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History of Islamic Banking

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History of Islamic banking [edit]Introduction An early market economy and an early form of mercantilism were developed between the 8th-12th centuries, which some refer to as Islamic capitalism .[3] The monetary economy of the period was based on the widely circulated currency the gold dinar, and it tied together regions that were previously economically independent. A number of economic concepts and techniques were applied in early Islamic banking, including bills of exchange, partnership (mufa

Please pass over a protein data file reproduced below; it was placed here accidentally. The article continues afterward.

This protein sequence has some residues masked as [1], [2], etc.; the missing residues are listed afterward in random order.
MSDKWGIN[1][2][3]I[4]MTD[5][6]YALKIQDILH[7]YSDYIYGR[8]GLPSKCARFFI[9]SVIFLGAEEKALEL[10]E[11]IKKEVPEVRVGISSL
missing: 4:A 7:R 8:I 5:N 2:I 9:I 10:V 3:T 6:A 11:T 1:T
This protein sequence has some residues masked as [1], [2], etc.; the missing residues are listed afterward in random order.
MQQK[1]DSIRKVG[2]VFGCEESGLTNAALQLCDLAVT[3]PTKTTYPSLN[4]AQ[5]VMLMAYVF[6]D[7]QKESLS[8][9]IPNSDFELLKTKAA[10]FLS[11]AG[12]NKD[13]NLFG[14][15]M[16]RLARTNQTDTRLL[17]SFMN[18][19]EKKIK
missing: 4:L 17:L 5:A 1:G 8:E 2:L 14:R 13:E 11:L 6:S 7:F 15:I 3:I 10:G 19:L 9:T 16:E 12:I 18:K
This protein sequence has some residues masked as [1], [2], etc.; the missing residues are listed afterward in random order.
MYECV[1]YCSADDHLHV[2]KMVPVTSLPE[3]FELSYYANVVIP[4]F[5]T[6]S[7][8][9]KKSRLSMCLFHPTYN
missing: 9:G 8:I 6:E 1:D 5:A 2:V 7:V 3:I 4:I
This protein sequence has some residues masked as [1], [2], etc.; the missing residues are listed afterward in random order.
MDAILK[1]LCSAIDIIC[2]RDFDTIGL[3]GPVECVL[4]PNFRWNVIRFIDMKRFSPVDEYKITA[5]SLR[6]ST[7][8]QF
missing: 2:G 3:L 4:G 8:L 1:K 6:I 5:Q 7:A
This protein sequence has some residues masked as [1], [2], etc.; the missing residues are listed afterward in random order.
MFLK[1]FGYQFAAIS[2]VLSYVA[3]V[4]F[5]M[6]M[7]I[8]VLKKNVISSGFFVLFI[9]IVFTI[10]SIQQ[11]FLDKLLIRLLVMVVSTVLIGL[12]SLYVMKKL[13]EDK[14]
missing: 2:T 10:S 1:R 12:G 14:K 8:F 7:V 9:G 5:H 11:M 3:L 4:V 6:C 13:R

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  History of Islamic banking [edit] Introduction An earlymarket economyand an early form of mercantilismwere developed between the 8th-12th centuries, which some refer to as Islamiccapitalism . [3] Themonetary economyof the period was based on thewidely circulatedcurrencythegold dinar , and it tied together regions that were previously economically independent.A number of economic concepts and techniques were applied in earlyIslamic banking, includingbills of exchange,partnership( mufawada ) suchaslimited partnerships( mudaraba ), and forms of capital( al-mal  ),capitalaccumulation( nama al-mal  ), [4]  cheques,promissory notes, [5] trusts(see Waqf  ), [6]  transactionalaccounts,loaning,ledgersandassignments. [7]  Organizational enterprisesi ndependent from thestatealso existed in the medieval Islamic world, whiletheagencyinstitution was also introduced during that time. [8]   [9] Many of these early capitalist concepts were adopted and further advancedinmedieval Europefrom the 13th century onwards. [4] [edit] Riba The word Riba means excess, increase or addition, which according toShariah terminology, implies any excess compensation without dueconsideration (consideration does not include time value of money). Thedefinition of  riba in classicalIslamic jurisprudencewas surplus valuewithout counterpart , or to ensure equivalency in real value , andthat numerical value wasimmaterial. Applying interest was acceptable under some circumstances. Currenciesthat were based on guarantees by a government to honor the stated value(i.e.fiat currency) or based on other materialssuch as paper or base metalswere allowed to have interest applied to them. [10] When base metalcurrencies were first introduced in the Islamic world, the question of  paying a debt in a higher number of units of this fiat  money being riba wasnot relevant as the jurists only needed to be concerned with thereal  valueof money (determined by weight only) rather than thenumericalvalue. For example, it was acceptable for a loan of 1000golddinarsto be paid back as 1050 dinars of equal aggregate weight (i.e.,the value in terms of weight had to be same because all makes of coinsdid not carry exactly similar weight).... [edit] Modern Islamic banking (1946), Naiem Siddiqi (1948) and Mahmud Ahmad (1952) in the lateforties, followed by a more elaborate exposition by Mawdudi in 1950. [ citationneeded  ] The writings of Muhammad Hamidullah 1944, 1955, 1957 and 1962should be included in this category. [ citation needed  ] They have all recognised theneed for commercial banks and their perceived necessary evil, haveproposed a banking system based on the concept of Mudarabha - profitand loss sharing. [ citation needed  ] In the next two decades interest-free banking attracted more attention,partly because of the political interest it created in Pakistan and partlybecause of the emergence of young Muslim economists. Worksspecifically devoted to this subject began to appear in this period. The firstsuch work is that of Muhammad Uzair (1955). [ citation needed  ] Another set of works emerged in the late sixties and early seventies. Abdullah al-Araby(1967), Nejatullah Siddiqi (1961, 1969), al-Najjar (1971) and Baqir al-Sadr (1961, 1974) were the main contributors. [ citation needed  ] The early 1970s saw institutional involvement. The Conference of theFinance Ministers of the Islamic Countries held in Karachi in 1970, theEgyptian study in 1972, the First International Conference on IslamicEconomics in Mecca in 1976, and the International Economic Conferencein London in 1977 were the result of such involvement. The involvement of institutions and governments led to the application of theory to practice andresulted in the establishment of the first interest-free banks. The IslamicDevelopment Bank, an inter-governmental bank established in 1975, wasborn of this process. [11] The first modern experiment with Islamic banking was undertakeninEgyptunder cover without projecting an Islamic image—for fear of being  seen as a manifestation of Islamic fundamentalism that was anathema tothe political regime. [ citation needed  ] The pioneering effort, led by AhmadElnaggar, took the form of a savings bank based on profit-sharing in theEgyptian town of Mit Ghamr in 1963. This experiment lasted until 1967(Ready 1981), by which time there were nine such banks in country. [12] This section requires expansion. In 1972, the Mit Ghamr Savings project became part of Nasr Social Bankwhich, currently, is still in business in Egypt. In 1975, theIslamicDevelopment Bankwas set up with the mission to provide funding toprojects in the member countries. [13] The first modern commercial Islamicbank,Dubai Islamic Bank, opened its doors in 1975. In the early years, theproducts offered were basic and strongly founded on conventional bankingproducts, but in the last few years the industry is starting to see strongdevelopment in new products and services.Islamic Banking is growing at a rate of 10-15% per year and with signs of consistent future growth. [14] Islamic banks have more than 300 institutionsspread over 51 countries, including the United States through companiessuch as theMichigan-basedUniversity Bank, as well as an additional 250 mutual funds that comply with Islamic principles. It is estimated thatover US$822 billion worldwide sharia-compliant assets are managedaccording toThe Economist. [15] This represents approximately 0.5% of totalworld estimated assets as of 2005. [16] According toCIMBGroup Holdings,Islamic finance is the fastest-growing segment of the global financialsystem and sales of Islamic bonds may rise by 24 percent to $25 billion in2010. [17] Addressing the Oman Investment Forum in October 2011, all conventionalbanks inOmancan offer Sharia-based financial services upon approvalfrom theCentral Bank of Oman(CBO). [18] The Vatican has put forward the idea that the principles of Islamic financemay represent a possible cure for ailing markets. [19] [edit] Largest Islamic banks  See also:Islamic Development Bank  Shariah-compliant assets reached about $400 billion throughout the worldin 2009, according toStandard & Poor ’s Ratings Services, and thepotential market is $4 trillion. [20]   [21]  Iran,Saudi ArabiaandMalaysiahave the biggest sharia-compliant assets. [22] In 2009Iranian banksaccounted for about 40 percent of total assets of theworld's top 100 Islamic banks.Bank Melli Iran, with assets of $45.5 billioncame first, followed by Saudi Arabia'sAl Rajhi Bank,Bank Mellatwith $39.7 billion andBank Saderat Iranwith $39.3 billion. [23]   [24] Iran holds theworld's largest level of Islamic finance assets valued at $235.3bn which ismore than double the next country in the ranking with $92bn. Six out of tentop Islamic banks in the world are Iranian. [25]   [26]   [27] In November 2010,TheBanker published its latest authoritative list of the Top 500 Islamic FinanceInstitutions with Iran topping the list. Seven out of ten top Islamic banks inthe world are Iranian according to the list. [28] [edit] Principles Islamic banking has the same purpose as conventional banking: to makemoney for the banking institute by lending out capital. Because Islamforbids simply lending out money at interest (seeriba), Islamic rules ontransactions (known as Fiqh al-Muamalat  ) have been created to avoid thisproblem. The basic technique to avoid the prohibition is the sharing of profit and loss, via terms such asprofit sharing( Mudharabah ), safekeeping( Wadiah ), joint venture( Musharakah ), cost plus ( Murabahah ),andleasing( Ijar  ).In an Islamicmortgagetransaction, instead of loaning the buyer money topurchase the item, a bank might buy the item itself from the seller, and re-sell it to the buyer at a profit, while allowing the buyer to pay the bank ininstallments. However, the bank's profit cannot be made explicit andtherefore there are no additional penalties for late payment. In order toprotect itself against default, the bank asks for strict collateral. The goodsor land is registered to the name of the buyer from the start of thetransaction. This arrangement is called Murabahah .